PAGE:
producer revealed that Acacia Mining Plc would pay Tanzania’s
government $300 million and divide the future “economic benefits” of
its mining operations in the African nation.
The proposed payment is a “a show of good faith,” Barrick Executive
Chairman John Thornton said Thursday at a briefing after a six-hour
meeting with President John Magufuli in the commercial capital, Dar es
“A partnership requires trust between the two parties,” Thornton said.
“I wouldn’t be standing here today if we didn’t feel that there was
good trust established between the two parties as a result of our
three months of discussions.”
In a subsequent statement, Toronto-based Barrick clarified that its
subsidiary would make the $300 million payment and reiterated it
agreed with the government to establish a working group that will seek
to resolve outstanding issues on the tax claims, including the terms
of the payment.
As part of the proposed deal, a new Tanzanian operating company will
be created to manage Acacia’s three main mines, and the government
“will participate in decisions” related to its operations, investment,
planning, procurement and marketing, Barrick said in a second
statement. The economic benefits would be split on a 50/50 basis
between the new company and Tanzania, and the government’s share will
be “delivered in the form of royalties, taxes, and a 16 percent free
carry interest in the Tanzanian operations,” Barrick said.
Magufuli in July slapped a $190 billion tax bill on Acacia Mining,
which is 64 percent owned by Barrick, claiming the company
under-declared export revenue from its mines from 2000 to 2017. Acacia
stopped underground production at its Bulyanhulu mine in September
until the dispute is resolved, and said output would drop as much as
17 percent this year as a result.
Acacia rose as much as 41 percent in London, the biggest intraday gain
since its initial public offering in March 2010, and ended the session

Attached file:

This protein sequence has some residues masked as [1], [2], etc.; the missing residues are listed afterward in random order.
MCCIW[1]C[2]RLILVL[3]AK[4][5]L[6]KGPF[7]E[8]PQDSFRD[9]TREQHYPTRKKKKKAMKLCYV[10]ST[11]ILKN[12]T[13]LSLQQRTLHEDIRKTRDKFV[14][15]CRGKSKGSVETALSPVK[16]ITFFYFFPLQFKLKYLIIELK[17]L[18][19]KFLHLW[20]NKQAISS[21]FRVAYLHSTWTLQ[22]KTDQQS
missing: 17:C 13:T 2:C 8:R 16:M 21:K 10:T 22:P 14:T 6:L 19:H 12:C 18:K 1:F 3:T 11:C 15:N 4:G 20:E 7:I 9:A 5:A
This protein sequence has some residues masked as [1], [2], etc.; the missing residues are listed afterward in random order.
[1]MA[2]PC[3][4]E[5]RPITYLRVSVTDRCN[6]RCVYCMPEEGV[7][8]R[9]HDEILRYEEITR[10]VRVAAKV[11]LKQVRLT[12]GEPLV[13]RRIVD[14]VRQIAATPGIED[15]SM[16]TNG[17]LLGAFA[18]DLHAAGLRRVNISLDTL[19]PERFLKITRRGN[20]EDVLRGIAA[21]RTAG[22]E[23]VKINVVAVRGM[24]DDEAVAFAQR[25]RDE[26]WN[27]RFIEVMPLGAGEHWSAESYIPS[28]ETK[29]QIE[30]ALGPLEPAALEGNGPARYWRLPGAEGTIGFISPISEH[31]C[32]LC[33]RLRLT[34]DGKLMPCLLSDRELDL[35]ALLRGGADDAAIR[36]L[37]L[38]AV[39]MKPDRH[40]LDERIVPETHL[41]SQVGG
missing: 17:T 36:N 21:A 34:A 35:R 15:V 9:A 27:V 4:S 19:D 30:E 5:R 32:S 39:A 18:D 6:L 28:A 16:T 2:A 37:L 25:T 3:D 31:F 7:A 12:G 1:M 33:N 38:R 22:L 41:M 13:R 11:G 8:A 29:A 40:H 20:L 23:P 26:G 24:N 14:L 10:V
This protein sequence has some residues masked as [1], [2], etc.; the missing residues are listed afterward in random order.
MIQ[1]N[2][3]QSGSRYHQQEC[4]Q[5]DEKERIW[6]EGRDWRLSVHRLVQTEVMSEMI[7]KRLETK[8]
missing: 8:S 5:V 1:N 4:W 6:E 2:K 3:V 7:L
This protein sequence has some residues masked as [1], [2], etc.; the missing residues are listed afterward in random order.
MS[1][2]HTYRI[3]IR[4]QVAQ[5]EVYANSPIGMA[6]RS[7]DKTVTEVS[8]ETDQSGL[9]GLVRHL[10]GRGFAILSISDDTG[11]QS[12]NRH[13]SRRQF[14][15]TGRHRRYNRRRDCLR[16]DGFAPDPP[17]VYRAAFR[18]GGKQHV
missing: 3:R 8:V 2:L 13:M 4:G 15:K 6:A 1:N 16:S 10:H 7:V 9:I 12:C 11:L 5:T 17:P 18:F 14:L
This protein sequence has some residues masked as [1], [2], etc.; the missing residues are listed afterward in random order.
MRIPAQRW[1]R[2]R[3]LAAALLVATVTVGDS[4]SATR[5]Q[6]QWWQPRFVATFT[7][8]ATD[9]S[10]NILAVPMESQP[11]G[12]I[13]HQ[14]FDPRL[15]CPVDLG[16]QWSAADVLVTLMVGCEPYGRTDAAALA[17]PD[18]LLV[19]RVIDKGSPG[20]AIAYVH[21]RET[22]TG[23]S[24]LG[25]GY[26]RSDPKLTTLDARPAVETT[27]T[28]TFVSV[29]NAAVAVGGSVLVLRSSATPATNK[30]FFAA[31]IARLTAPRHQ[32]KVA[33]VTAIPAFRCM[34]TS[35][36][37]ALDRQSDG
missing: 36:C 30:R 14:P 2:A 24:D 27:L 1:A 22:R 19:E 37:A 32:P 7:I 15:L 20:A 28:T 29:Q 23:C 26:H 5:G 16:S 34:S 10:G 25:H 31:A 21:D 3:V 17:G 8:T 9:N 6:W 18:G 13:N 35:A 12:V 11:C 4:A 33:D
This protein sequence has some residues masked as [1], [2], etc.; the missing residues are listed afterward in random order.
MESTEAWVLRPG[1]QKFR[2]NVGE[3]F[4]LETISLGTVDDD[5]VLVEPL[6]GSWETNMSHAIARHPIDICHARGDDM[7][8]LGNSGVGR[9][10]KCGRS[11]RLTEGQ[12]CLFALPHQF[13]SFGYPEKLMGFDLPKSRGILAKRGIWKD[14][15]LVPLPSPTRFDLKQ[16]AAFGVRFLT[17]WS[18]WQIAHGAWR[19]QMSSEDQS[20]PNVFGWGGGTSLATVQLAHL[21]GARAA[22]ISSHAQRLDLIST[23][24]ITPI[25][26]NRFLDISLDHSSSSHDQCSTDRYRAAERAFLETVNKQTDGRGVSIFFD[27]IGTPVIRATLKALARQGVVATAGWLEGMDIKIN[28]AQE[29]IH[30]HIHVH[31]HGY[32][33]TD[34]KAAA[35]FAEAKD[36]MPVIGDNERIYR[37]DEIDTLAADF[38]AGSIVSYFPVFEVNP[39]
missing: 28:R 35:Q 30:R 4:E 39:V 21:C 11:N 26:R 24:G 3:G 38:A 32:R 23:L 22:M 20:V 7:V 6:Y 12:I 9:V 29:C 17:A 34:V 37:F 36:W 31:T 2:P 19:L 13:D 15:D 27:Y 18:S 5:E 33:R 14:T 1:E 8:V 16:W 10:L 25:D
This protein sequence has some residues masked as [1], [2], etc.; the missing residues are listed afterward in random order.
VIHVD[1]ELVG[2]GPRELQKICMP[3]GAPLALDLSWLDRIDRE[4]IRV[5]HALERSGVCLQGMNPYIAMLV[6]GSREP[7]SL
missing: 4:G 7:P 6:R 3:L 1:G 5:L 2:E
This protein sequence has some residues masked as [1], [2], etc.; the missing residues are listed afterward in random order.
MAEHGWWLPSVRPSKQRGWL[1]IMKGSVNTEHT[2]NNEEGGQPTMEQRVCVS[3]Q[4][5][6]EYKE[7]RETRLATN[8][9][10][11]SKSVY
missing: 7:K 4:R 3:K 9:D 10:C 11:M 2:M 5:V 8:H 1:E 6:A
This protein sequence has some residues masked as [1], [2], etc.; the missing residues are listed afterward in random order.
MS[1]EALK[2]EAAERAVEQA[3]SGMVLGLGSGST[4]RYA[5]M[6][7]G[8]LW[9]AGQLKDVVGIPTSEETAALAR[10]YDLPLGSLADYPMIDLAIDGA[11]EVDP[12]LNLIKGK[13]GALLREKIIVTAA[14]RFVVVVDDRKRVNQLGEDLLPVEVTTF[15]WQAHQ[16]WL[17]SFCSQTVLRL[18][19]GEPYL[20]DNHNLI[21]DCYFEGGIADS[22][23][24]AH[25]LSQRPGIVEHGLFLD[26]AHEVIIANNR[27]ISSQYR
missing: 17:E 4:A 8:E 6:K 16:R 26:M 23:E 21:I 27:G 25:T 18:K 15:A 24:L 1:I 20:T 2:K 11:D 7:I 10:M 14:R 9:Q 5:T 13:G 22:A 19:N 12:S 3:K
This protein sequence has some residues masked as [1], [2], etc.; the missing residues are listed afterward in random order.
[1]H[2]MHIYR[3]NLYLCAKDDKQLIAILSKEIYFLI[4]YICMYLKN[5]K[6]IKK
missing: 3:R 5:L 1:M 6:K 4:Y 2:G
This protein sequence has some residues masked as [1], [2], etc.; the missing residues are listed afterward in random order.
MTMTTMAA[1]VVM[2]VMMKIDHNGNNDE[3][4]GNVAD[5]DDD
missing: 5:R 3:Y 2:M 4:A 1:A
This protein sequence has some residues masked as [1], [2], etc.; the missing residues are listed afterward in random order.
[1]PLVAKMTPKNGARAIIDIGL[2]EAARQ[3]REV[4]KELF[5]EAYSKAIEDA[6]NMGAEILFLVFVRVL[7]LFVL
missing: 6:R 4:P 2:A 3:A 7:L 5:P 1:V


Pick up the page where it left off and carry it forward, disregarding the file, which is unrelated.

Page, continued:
up 16 percent. Barrick fell 0.2 percent in Toronto.
All of the proposals are subject to review and approval by Acacia’s
board and shareholders, Barrick said.
Acacia said in its own statement it had yet to sign off on the plan.
“Acacia has just received a copy of the framework agreement referred
to in Barrick’s release and is seeking further clarification,” it
Justice and Constitutional Affairs Minister Palamagamba Kabudi said
the two sides also agreed:
The state will have representatives on the board of the company and at
The company will hire local full-time staff.
Acacia will have the headquarters for its operations in Mwanza, Tanzania.
Acacia will keep all cash generated by mines in Tanzania in accounts
within the country.
The funds that Acacia pays will be used to fund infrastructure
projects in Tanzania, Magufuli said at the briefing. Magufuli is
overhauling the country’s natural-resources industry to try to ensure
the government gets a greater share of revenue from its raw materials
and help finance his plan to industrialize sub-Saharan Africa’s
sixth-biggest economy. The country plans transport and utilities
projects worth at least $19 billion, according to
“This new structure that Barrick has recommended, a system for the
21st century, of a 50-50 partnership, is a huge shift in the
regulation of natural resources, not only on the African continent,
but the world,” Magufuli said. “This shows the intent of the Tanzanian
government, but also the intent of Barrick: that now we open a new
chapter that will enable Tanzanians to see the benefits of their
Millennials' search for experiences over luxury is driving Airbnb's growth in Africa
In the last five years, more than 2 million people have found holiday
accommodation in Africa through Airbnb which now has over 100,000
listings on the continent.African hosts earned $139 million in the
last year, according to a new Airbnb study.
By opening up the homes of Africans to visitors, Airbnb has also
opened up a previously untapped market. Travel in African is known to
be expensive, and along with pricey flights, luxury hotels and
five-star safari lodges used to be among the few choices tourists to
the continent had. With Airbnb, tourists can live, eat and experience
life as a local, appealing to the millennials driving the
experience-over-stuff economy. What’s more, it’s opened up tourism not
only to international visitors, but curious young Africans, too.
"That is not the South Africa of our dreams" South African Deputy President Cyril Ramaphosa
South African Deputy President Cyril Ramaphosa said mounting